The Life of a Scholar
Henry Cadbury returned to the United States eager to share with his fellow citizens his impression that the method of reconciliation had worked with the German people, many of whom had seen the Quaker service as a form of olive branch extended by all Americans. The melting away of suspicion, distrust, and recriminations in the face of openness and generosity was, he felt, proof that the method of Jesus could work. If the American people could be persuaded to lay aside the remnants of their anti-German attitudes and contribute to a just peace, the process would be accelerated.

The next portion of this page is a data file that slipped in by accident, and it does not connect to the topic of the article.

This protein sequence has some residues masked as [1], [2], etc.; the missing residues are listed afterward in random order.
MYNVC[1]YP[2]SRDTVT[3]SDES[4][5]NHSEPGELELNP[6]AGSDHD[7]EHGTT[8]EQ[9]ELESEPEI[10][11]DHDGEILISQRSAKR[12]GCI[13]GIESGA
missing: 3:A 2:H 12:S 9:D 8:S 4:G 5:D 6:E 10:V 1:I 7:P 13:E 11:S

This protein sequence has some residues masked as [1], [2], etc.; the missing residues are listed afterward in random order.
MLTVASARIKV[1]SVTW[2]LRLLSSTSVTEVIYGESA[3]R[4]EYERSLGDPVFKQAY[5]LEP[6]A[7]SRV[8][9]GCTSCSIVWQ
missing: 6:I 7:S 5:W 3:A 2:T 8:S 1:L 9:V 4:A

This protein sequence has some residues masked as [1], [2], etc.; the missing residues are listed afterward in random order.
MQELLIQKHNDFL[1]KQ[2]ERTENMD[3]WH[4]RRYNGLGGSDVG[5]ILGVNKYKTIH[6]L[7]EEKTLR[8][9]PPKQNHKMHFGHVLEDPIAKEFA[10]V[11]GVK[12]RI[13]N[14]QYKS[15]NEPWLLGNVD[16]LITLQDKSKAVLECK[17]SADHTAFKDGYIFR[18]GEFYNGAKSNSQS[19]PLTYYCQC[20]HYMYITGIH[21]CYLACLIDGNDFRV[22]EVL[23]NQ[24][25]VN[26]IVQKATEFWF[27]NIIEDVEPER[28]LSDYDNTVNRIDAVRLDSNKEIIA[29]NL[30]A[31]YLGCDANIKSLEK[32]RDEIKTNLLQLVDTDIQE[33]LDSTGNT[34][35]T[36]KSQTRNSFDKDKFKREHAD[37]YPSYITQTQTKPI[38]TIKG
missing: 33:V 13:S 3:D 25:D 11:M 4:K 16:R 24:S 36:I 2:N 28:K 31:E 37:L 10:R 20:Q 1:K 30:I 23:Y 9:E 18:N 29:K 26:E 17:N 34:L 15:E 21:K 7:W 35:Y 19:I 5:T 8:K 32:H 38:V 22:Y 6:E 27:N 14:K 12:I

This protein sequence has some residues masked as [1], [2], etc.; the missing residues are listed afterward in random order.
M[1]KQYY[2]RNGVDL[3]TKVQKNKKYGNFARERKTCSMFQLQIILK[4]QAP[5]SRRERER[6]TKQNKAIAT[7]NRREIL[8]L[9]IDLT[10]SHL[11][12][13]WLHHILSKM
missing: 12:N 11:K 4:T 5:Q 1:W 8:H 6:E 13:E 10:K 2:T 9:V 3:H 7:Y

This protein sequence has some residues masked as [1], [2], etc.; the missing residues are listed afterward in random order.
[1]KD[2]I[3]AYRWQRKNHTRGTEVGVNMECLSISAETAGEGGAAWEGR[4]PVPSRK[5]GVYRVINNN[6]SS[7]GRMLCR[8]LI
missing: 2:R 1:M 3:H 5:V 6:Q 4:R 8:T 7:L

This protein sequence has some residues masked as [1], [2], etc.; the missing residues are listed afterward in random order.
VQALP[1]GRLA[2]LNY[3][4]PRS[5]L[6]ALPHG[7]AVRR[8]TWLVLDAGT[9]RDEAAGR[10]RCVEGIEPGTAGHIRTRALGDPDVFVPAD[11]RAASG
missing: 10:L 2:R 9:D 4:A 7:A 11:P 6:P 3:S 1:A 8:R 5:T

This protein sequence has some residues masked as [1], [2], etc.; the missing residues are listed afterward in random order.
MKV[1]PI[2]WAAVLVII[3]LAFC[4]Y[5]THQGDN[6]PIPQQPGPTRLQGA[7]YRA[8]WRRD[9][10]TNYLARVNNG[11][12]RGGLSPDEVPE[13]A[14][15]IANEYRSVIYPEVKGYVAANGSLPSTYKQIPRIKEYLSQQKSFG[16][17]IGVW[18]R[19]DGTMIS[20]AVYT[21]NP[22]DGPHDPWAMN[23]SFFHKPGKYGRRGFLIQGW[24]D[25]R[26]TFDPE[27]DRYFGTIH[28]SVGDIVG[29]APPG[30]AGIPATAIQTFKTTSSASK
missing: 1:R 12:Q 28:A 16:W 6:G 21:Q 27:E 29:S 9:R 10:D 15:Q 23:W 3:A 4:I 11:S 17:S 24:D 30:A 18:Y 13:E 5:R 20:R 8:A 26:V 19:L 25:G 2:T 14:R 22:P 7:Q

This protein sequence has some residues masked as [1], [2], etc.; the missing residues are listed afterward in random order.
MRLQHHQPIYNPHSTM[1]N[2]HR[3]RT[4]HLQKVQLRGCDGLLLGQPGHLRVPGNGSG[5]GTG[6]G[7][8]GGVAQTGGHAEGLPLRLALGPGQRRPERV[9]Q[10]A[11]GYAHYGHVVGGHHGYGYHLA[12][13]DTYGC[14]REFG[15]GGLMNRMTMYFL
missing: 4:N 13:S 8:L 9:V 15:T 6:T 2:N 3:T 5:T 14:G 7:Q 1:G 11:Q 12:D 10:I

He had scarcely reached Back Log Camp for a short rest and reunion with Lydia and Betty when he had his first opportunity to begin this sharing. He was invited to write a major article for the Survey on Quaker work in Germany. His article, "A Nationwide Adventure in Friendship," was published on November 27, 1920. It described the effort to provide assistance in a way that was not demeaning to those who received it, involved maximum local participation, and expressed goodwill in deeds rather than words. Much of the article concentrated on specific German responses: the thieves who returned a large store of goods when they learned that they had taken Quaker Speisung; the Jews who were touched that the Quakers provided kosher food for their children; the pan-German professor who changed his tune and began to see hope for world cooperation. He quoted one German New Testament scholar: "The war of 1914 and the following years will be represented in later times as the most awful war of the world's history. But concerning the work of relief which has been inaugurated on a tremendous scale after the war can the historian say, 'such has history never witnessed before.'"1